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USDA Statistics Service Cancels Some Agriculture Reports, and Lawmakers Push for Return

 By Anna Pope

The U.S. Department of Agriculture’s National Agricultural Statistics Service recently announced it is discontinuing a few market surveys due to budget cuts. Some lawmakers and industry groups have expressed concern and want the decision to be reversed.

Farmers, ranchers and agriculture groups will no longer be able to get county estimates for crops and livestock from the U.S. Department of Agriculture.

The department’s National Agricultural Statistics Service is stopping those estimates this production year, along with the July Cattle report and the Cotton Objective Yield Survey.

Troy Joshua, director of NASS' Statistics Division and executive director of USDA’s Agricultural Statistics Board, said the decision was not made lightly.

Joshua said NASS received the new budget six months into the fiscal year at a level 22% lower than what was requested. That amounted to an 11% cut, or roughly $23 million below last year’s budget.

“We expected a cut, but we didn't expect it to be that deep of a cut,” Joshua said.

Before canceling the reports, he said the department made internal adjustments, including cutting back on travel and stopping modernization projects. The county crop and livestock estimates cost about $7 million to run annually, while the cattle survey costs about $550,000.

“If we get the funding for next year, we would love to bring those projects back,” Joshua said, “because we see that those projects are very useful and beneficial to the agricultural communities.”

A bipartisan group of more than 70 federal lawmakers expressed concern in a letter sent to USDA Secretary Tom Vilsack asking him to reverse the decision. They stated that the reports offer transparency and market anticipation for the whole agricultural sector.

“While we recognize that NASS has seen a modest year-over-year appropriations reduction, we hold that the costs to industry will be more adverse than the cost savings NASS may realize through cessation of these reports,” the letter stated.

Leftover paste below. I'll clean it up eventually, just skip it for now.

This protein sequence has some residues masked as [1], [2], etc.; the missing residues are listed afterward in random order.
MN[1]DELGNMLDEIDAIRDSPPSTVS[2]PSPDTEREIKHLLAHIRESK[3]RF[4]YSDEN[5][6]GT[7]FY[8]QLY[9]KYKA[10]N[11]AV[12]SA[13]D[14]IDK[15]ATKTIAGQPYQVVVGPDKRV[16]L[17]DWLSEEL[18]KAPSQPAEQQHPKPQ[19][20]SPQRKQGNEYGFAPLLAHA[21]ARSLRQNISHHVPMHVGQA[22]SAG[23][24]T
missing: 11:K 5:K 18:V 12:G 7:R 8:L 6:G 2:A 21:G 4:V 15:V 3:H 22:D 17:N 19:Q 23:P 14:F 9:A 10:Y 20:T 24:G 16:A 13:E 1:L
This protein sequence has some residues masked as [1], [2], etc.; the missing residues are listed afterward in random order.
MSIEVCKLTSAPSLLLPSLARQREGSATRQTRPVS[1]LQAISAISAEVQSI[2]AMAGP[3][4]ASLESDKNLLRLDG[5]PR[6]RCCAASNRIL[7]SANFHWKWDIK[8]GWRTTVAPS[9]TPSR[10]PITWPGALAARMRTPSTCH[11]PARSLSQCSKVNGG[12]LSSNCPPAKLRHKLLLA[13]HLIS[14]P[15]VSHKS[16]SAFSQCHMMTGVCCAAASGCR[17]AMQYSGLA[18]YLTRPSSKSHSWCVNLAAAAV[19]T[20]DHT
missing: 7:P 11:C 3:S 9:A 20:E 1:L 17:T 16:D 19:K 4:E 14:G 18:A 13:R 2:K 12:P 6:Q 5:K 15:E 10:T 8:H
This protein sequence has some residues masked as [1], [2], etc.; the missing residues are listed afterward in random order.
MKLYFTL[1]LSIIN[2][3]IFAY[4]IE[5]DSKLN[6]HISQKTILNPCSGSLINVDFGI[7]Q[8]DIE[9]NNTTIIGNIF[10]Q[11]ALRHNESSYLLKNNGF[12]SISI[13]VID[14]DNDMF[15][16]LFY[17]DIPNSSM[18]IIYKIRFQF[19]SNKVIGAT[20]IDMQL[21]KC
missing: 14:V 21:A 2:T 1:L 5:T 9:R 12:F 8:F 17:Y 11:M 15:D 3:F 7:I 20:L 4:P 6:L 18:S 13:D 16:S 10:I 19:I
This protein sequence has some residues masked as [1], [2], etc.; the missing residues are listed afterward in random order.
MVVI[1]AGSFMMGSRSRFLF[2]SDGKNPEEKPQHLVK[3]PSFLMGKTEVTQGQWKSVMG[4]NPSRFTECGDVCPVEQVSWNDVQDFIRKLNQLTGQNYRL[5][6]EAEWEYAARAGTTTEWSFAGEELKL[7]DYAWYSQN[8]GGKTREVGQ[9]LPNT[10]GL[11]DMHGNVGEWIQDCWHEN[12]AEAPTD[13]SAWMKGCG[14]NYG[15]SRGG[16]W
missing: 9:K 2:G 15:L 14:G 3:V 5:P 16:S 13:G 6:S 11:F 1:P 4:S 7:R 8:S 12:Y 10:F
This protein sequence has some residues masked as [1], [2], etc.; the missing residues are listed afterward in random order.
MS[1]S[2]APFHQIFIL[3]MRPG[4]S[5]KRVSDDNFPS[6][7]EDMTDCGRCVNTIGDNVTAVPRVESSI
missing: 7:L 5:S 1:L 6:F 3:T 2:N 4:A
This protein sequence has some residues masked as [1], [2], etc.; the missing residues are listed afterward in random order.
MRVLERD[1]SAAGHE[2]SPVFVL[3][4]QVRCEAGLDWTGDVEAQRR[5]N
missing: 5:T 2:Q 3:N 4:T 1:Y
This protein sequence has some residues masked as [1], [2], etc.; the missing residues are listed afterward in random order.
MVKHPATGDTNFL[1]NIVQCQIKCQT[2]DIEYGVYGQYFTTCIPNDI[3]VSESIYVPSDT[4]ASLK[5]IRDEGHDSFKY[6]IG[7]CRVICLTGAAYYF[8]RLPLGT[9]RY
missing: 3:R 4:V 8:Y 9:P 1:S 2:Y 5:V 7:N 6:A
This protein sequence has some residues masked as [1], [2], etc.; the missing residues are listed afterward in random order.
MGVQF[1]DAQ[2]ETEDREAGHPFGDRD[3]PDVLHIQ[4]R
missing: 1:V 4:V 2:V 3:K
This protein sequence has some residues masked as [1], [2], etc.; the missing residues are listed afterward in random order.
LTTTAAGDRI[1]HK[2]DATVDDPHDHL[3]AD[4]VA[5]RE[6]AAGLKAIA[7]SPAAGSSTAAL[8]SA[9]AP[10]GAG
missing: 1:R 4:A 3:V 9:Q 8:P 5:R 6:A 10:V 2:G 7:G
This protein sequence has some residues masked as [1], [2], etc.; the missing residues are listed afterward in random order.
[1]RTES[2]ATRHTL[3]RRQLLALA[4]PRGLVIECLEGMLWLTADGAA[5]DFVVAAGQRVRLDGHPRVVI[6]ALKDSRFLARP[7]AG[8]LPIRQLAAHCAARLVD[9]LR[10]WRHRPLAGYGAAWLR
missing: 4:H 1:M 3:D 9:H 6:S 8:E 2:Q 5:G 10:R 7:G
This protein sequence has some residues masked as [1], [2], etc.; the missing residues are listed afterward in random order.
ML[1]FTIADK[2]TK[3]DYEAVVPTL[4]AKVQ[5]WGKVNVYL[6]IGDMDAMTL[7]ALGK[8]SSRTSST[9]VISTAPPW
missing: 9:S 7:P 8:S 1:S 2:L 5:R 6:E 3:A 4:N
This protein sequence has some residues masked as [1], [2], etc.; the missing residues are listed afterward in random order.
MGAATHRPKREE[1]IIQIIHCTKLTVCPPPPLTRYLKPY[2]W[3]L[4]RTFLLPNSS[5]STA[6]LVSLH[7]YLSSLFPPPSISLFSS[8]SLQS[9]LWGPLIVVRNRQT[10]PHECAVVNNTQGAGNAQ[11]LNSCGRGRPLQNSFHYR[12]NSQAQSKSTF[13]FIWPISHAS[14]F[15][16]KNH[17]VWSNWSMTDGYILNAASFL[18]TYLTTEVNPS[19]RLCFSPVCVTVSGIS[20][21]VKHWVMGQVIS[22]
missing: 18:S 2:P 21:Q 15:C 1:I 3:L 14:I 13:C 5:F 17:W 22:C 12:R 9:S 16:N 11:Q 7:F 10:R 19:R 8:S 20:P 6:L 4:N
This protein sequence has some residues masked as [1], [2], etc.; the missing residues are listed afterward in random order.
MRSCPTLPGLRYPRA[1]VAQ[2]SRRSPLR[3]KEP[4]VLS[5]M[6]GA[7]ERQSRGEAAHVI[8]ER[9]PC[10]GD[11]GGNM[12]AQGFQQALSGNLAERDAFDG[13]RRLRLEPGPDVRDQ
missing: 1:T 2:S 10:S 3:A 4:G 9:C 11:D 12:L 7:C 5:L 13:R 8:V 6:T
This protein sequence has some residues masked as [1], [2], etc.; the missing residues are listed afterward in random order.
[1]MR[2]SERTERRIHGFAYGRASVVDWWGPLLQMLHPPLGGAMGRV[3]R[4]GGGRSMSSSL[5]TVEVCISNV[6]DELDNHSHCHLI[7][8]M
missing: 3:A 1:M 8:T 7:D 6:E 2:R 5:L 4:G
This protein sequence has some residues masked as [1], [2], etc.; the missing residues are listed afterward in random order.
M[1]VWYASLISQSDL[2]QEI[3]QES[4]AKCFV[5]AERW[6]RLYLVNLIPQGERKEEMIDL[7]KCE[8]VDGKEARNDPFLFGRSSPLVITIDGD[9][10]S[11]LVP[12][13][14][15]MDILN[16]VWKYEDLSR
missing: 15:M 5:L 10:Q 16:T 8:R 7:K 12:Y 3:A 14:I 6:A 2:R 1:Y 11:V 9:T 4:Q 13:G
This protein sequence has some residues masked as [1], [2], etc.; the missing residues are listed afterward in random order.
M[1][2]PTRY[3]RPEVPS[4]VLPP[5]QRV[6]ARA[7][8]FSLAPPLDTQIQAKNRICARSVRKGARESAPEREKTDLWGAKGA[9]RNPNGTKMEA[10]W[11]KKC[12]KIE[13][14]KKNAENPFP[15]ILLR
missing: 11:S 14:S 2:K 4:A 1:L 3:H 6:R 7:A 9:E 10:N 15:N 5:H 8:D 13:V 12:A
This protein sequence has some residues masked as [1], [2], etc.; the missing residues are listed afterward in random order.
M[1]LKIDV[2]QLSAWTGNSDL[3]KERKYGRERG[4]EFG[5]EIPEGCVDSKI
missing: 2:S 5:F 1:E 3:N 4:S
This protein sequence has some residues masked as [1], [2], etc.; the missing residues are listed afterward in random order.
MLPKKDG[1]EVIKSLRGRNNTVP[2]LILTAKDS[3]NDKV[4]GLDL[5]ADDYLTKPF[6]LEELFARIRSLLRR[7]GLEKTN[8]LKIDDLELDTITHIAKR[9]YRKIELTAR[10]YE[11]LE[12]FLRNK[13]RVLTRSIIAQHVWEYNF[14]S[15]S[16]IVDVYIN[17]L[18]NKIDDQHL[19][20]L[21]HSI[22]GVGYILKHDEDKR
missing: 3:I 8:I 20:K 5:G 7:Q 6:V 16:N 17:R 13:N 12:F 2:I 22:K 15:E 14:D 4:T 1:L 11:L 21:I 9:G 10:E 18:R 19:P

Legislators requested NASS officials work with Congress and stakeholders to find other cost cutting routes and continue publishing the surveys. In the letter to Vilsack, lawmakers pointed out the division made plans to stop the July Cattle survey in 2016 but brought it back after facing opposition to the move.

How those reports are used

Every year, the statistics service conducts about 450 surveys on 200 commodities, according to the USDA's budget summary for the 2024 fiscal year.

Ben Brown, a University of Missouri extension economist and research analyst with the Food Policy Institute, said NASS’ information is the “gold standard” and uses it in different ways to inform their work.

He said it takes a lot of manpower and money to do the type of data collection the service provides. Meanwhile, budget cuts have been seen across USDA agencies.

“Some of the other agencies have discontinued grant opportunities that they have done with cooperators, like cooperative agreements” Brown said. “And so, costs are going up and USDA is handling that in a variety of different ways.”

The July Cattle report is the second survey published annually that describes the nation’s cattle herd. Another cattle report is published in January.

Tanner Beymer, the senior director of government affairs for the National Cattlemen’s Beef Association, said the July Cattle report is important, because it provides an understanding of what the year’s calf metrics look like. For instance, he said right now there are fewer cattle, which is pushing prices higher.

“Our members have had about five or six years of difficulty making a profit, and so this is very welcomed,” Beymer said, “but it's difficult for us to forecast how long that's going to last without access to tools like these NASS reports.”

Beymer believes there are cost-cutting opportunities the statistics service did not examine thoroughly enough, including digitizing surveys.

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